A creature which walks on two legs can be referred to as biped; bi- meaning two.
A creature which walks on four legs can be referred to as quadruped; quad- meaning four.
What is the corresponding word for a six-legged creature?
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Hexapod (n., plural hexapods):
- Any organism or being with six legs.
(The Free Dictionary)
Hexapod (n.) etymology:
- "six-footed insect," 1660s, from Modern Latin hexapod-, stem of hexapodus, from Greek hex "six" (see six) + Greek pod-, stem of pous "foot" (from PIE root *ped- "foot"). Greek hexapous (adj.) was used only with reference to poetic meter. As an adjective from 1856.
Well, people balk at the risky-sounding sexaped, so you need to switch to Greek and use hexapod. Doing the same for 4- and 2-legged creatures would result in a tetrapod and a dipod. Problem with those are that they are reminiscent of a tripod, a clearly inanimate object.
All those foreign language terms come with associations reducing the applicability of the originally rather generic meaning.
Why not switch back to English and use "six-legged"? Works for insects (which is Latin for grooved beasts) as well as furniture.
I think requiring a single word for this concept is a bit unnecessary. (As user256320 says, you can just use "six-legged" or "six-footed"). But setting that aside, it's a bit tricky to say what "the" corresponding word is.
I am not a Classics expert, so some of what I say in this answer may be incorrect. If you care about forming a word in accordance with Latin/Greek precedent, probably it's best to ask the experts at the Latin Stack Exchange, or even to ask someone outside of the Stack Exchange network (gasp!) whose judgement you trust.
If you don't care about that, you can choose between any of "hexapod," "sexapod", "hexaped", "sexaped", "sexiped", "sextuped", etc. based on whatever criteria you do care about—if you want more help with that here, it would help to make it explicit what those criteria are.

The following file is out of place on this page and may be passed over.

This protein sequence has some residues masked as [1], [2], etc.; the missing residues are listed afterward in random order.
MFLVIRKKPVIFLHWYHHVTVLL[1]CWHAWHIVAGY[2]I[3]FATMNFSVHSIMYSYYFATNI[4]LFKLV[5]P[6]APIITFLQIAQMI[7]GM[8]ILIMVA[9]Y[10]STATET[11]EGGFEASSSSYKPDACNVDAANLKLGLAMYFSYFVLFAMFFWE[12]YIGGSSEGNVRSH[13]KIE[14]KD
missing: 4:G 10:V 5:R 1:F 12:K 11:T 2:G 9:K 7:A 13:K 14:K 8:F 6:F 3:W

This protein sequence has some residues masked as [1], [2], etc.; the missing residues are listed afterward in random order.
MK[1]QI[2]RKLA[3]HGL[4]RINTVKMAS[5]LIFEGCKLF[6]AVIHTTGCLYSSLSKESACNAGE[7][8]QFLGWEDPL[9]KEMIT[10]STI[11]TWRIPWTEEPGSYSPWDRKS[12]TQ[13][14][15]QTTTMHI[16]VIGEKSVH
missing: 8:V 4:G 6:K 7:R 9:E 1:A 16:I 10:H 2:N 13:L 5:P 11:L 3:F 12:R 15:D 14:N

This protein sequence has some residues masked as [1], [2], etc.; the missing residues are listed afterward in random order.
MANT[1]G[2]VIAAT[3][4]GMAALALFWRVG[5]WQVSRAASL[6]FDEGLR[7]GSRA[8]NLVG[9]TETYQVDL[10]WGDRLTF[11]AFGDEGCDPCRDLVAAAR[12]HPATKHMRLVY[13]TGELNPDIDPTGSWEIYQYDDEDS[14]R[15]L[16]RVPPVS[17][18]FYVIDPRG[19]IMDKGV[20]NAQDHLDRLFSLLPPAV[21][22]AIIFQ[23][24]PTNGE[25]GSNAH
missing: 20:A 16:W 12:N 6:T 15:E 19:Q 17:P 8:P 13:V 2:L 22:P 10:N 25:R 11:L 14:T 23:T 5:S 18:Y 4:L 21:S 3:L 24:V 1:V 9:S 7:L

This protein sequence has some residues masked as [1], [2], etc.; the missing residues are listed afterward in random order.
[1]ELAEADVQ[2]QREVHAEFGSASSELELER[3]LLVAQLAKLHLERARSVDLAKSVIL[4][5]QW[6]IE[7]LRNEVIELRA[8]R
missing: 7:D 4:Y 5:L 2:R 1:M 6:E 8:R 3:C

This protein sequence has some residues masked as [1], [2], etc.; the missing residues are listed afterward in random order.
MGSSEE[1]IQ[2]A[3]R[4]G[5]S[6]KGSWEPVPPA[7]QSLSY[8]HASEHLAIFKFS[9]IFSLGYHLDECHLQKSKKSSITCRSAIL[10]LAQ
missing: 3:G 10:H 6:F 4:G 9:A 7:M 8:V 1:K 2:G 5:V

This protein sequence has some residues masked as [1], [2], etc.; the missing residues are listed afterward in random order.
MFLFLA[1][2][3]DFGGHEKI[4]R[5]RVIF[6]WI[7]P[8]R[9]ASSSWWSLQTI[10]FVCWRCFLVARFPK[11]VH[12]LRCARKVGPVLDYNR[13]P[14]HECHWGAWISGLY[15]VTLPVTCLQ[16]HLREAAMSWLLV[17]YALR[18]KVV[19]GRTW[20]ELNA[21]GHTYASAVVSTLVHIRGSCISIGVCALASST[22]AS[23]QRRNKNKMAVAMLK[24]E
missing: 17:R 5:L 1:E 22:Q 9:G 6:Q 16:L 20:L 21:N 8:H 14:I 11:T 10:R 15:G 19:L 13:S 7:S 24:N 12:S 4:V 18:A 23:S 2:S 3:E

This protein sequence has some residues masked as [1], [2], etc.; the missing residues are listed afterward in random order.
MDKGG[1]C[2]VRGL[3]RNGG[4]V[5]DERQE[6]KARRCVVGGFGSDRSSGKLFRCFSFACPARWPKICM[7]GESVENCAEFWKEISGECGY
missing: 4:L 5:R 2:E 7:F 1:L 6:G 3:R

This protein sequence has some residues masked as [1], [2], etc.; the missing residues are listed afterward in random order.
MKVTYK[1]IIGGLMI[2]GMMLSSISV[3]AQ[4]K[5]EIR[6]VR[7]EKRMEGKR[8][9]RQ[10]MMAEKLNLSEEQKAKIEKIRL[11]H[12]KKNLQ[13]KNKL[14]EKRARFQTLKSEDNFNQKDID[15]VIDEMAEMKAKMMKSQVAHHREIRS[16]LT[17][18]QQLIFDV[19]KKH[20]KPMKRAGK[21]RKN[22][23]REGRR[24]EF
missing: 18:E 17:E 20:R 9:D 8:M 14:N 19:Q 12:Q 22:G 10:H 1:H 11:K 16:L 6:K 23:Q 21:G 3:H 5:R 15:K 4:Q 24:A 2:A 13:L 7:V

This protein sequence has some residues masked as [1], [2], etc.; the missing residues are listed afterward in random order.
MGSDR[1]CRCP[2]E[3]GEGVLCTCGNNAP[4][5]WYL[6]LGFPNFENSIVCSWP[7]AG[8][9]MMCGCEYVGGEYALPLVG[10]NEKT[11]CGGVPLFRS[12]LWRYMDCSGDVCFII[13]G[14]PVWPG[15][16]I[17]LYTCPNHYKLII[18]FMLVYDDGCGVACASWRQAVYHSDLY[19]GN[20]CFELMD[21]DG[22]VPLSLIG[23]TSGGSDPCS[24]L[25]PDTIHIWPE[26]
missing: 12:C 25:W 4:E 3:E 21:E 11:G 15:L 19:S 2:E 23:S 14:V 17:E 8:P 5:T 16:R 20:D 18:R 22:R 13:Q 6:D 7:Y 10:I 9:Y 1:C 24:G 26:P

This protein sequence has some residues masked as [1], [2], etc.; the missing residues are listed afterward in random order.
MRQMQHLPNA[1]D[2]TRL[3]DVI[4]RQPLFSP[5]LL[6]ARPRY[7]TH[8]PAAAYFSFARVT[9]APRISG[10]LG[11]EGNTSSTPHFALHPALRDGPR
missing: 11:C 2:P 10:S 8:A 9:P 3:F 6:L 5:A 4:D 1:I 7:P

(JEL in a comment references an entry in Webster's 1828 arguing for "hexaped" on the basis of uniformity with "quadruped" and "centiped". That's fine, but there's no inherent reason why anyone has to care about uniformity. Some people have an aversion to compounds that blend Latin and Greek elements, and might reject "hexaped" for this reason.)
My own preference would roughly be as follows, from my favored to least favored options: hexapod, hexaped/sexiped, sextuped, other variants.
As other answers and comments have pointed out, the word "hexapod" from Greek is the most common single word for something with six legs. I think Josh's answer is therefore quite satisfactory. Many people think frequency of usage is a good criterion for word choice.
We have other "-pod" words from Greek: the most common are tripod and tetrapod. These are based on Greek compounds ending in pous, the Greek word for "foot". There are also compounds where the initial element is not from a numeral like arthropod and gastropod. Some other words that ultimately come from Greek pous, but have developed to end in different ways in present-day English are octopus and polyp, and the plural antipodes.
From Latin, we have biped and quadruped. These are based on Latin compounds ending in pes, the Latin word for "foot". With slightly different spelling and pronunciation of the second element, we have centipede and millipede. (Centiped and milliped do exist as less common variants: someone who values consistency more than following common usage should perhaps consider choosing to use these forms.)
As far as I know, neither set of words exists in a generally-agreed-upon complete series of words for animals with n numbers of legs. Each of these words has its own history leading to its present-day use and understood meaning. For example, tripod is usually used to refer to inanimate objects (as few living organisms have three legs), while tetrapod is used in biology to refer to a specific group of animals, not all of which have four legs (humans and birds are biological tetrapods). Although the prefix milli- comes from the Latin word for "thousand," the animals we call millipedes have fewer than a thousand legs.
One thing that I have read is that compounding was not as common or productive in Classical Latin as it was in Classical Greek. Latin compounds are often somewhat artificial and belong to a learned register of the language; or they are just two separate words written together, like benefacio = bene facio "do good (literally "do well"). To me, this suggests that it's a more "risky" matter to coin words based on Latin than it is to make new words based on Greek. But that's just how I feel about it.
As I mentioned above, some people like to avoid forming or using compound words in English that have been made by combining Latin and Greek elements. Of course, many of these are too well-established to avoid, like television, but it's a matter of opinion whether that fact renders the whole endeavor pointless. See e.g. Is there a reason to use "mono" over "uni"?, Prefixes milli- and cent- used for years.